The White House aims to increase the use of COVID drugs such as Paxlovid, citing abundant supply

The Biden administration says it is launching a new push to increase the use of more effective COVID-19 treatments nationwide. After months of shortages of supplies, federal officials say the drug is now more readily available but still underused.

As part of the new effort, the federal government plans to allow thousands of more pharmacies to order highly effective COVID-19 treatments like Pfizers. Paxlovid antiviral pills, which may reduce the risk of becoming seriously ill. They also plan to launch additional “test-to-treat” sites where Americans can be diagnosed and receive the pills in a single visit.

Paxlovid was first approved by the Food and Drug Administration in December, and supplies were difficult to obtain initially. Now the pills are no longer sparse, but they still do not come to everyone who could benefit from treatment.

“It is quite clear from the admission of Paxlovid and the number of hospitalizations and deaths during the months that Paxlovid has been available that there are still some people who could have benefited from these drugs,” said an official in administration to reporters Monday in a briefing to view the message.

Federal officials have publicly expressed concern for weeks that treatments such as Paxlovid, Merck and Ridgeback’s Lagevrio antiviral pills and Eli Lilly’s bebtelovimab monoclonal antibody did not reach enough Americans.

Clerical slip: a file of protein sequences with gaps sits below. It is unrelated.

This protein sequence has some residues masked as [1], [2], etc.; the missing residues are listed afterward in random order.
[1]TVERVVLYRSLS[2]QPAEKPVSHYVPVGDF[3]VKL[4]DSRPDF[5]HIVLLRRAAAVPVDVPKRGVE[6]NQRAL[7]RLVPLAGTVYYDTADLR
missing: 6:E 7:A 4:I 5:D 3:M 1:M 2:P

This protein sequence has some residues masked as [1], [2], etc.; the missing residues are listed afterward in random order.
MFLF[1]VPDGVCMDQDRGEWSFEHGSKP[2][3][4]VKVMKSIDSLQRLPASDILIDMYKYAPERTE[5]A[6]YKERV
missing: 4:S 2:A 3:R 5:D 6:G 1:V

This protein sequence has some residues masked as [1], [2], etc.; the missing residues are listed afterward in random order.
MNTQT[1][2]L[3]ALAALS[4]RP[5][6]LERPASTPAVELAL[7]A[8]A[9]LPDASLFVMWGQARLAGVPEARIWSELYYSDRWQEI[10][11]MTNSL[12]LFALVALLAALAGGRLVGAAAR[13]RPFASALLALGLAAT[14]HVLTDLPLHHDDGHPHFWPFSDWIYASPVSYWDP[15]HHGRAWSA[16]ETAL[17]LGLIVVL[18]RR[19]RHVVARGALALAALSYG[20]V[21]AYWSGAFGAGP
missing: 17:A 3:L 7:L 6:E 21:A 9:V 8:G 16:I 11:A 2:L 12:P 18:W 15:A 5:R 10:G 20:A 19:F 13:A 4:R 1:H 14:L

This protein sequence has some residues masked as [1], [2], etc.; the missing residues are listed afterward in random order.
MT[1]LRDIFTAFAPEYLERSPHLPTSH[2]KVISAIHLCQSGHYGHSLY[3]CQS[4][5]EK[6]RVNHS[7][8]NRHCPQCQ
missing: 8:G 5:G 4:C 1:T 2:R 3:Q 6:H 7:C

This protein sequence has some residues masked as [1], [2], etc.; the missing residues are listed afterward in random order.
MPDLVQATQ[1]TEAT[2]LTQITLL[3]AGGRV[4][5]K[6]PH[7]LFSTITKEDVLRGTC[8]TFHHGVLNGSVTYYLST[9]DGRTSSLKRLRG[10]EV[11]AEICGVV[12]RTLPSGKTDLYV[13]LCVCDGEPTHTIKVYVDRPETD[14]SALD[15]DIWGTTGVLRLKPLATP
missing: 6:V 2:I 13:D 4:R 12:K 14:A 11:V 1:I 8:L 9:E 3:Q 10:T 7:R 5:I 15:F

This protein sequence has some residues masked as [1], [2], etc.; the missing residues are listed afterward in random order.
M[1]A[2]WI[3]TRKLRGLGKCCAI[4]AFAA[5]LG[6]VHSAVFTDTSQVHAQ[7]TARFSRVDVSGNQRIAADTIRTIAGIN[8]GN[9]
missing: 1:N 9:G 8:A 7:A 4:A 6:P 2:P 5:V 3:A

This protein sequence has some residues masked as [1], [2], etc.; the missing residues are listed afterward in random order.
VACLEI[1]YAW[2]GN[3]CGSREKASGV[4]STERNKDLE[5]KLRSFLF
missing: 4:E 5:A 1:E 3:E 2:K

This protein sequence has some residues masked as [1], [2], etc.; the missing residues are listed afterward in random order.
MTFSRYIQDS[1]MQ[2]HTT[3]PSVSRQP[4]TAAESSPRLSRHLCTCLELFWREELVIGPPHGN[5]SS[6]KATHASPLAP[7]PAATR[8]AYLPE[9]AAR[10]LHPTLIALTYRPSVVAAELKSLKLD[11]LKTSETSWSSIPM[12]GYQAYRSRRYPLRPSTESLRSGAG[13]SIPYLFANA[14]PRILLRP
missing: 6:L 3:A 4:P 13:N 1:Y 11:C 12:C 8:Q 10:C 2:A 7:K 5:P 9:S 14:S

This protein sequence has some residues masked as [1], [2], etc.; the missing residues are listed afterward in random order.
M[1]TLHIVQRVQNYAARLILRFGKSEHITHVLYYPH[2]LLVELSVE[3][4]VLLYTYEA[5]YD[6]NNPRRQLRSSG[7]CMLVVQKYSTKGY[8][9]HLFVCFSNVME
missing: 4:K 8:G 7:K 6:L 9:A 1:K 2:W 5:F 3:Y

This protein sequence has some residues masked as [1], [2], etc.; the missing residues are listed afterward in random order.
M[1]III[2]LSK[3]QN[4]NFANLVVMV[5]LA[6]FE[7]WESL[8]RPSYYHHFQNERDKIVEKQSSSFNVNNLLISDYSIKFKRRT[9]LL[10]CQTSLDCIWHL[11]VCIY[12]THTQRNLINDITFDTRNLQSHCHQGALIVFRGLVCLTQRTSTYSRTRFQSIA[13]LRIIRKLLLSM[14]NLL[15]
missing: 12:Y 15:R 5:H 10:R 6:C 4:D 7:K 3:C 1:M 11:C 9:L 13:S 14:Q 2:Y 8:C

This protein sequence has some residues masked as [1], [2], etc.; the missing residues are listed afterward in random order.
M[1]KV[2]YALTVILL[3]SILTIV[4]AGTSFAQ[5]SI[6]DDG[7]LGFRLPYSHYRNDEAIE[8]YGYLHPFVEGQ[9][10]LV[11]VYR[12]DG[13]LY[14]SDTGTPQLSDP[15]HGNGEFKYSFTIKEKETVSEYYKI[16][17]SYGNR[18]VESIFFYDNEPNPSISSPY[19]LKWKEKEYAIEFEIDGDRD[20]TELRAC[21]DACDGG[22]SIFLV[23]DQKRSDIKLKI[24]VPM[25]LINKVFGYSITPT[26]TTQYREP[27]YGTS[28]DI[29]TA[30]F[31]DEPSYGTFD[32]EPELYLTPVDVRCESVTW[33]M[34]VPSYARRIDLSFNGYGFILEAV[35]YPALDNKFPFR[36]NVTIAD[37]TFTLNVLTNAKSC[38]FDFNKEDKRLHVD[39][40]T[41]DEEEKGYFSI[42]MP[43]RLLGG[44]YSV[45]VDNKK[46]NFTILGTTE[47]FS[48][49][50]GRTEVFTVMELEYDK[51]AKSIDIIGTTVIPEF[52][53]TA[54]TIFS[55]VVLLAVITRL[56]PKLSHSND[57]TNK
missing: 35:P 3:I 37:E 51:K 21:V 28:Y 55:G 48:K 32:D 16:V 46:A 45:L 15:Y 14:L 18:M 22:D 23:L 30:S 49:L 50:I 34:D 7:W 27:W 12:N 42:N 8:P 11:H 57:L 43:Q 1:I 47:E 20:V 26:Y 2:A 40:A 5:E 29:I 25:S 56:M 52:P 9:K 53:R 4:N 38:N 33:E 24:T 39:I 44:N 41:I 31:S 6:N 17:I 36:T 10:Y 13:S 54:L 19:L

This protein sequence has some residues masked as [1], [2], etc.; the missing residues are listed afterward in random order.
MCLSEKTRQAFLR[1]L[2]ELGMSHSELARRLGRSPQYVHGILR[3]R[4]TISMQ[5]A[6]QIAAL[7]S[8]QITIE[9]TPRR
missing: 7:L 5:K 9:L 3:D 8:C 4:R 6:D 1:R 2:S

Officials said Monday that the reported use of the antiviral pills has more than doubled over the past month, from 22,000 courses a week to over 55,000. It comes as cases and hospitalizations have begun to rise nationwide, driven by the highly contagious Omicron BA.2 subvariant.

In New England, federal data has followed the pace of new COVID-19 hospital admissions, which have increased among patients aged 70 and older – the age group most vulnerable to severe COVID-19 – since early April. The number of new admissions is now higher than the peak reached over the Delta variant last year, but is still a fraction of the record highs during this winter’s Omicron wave.

“We certainly know there is more room to go. We can save more lives by giving this medicine to more people,” the official said.

Get Paxlovid antiviral pills

Paxlovid treatment should be started within a few days after the first development of symptoms.

A course of treatment consists of three tablets, taken twice a day, morning and evening for five days, for a total of 30 pills. Preliminary clinical trials showed that the drug reduced the risk of COVID-19 hospitalization or death by 88% compared with placebo.

Paxlovid cannot be taken at the same time as several medicines which may reduce the effect of the medicine or lead to potentially fatal side effects.

Through outreach to physicians and patients, officials say they hope more eligible Americans will act quickly to get the now abundant antiviral pills on pharmacy shelves.

COVID-19 drug Paxlovid
Pfizer’s COVID-19 drug Paxlovid

Fabian Sommer / image alliance via Getty Images


“Many providers early in the scarcity mindset, where there were fewer courses available across the country, really reserved this only for the people who they thought would be the sickest of the sick,” an administration official told reporters.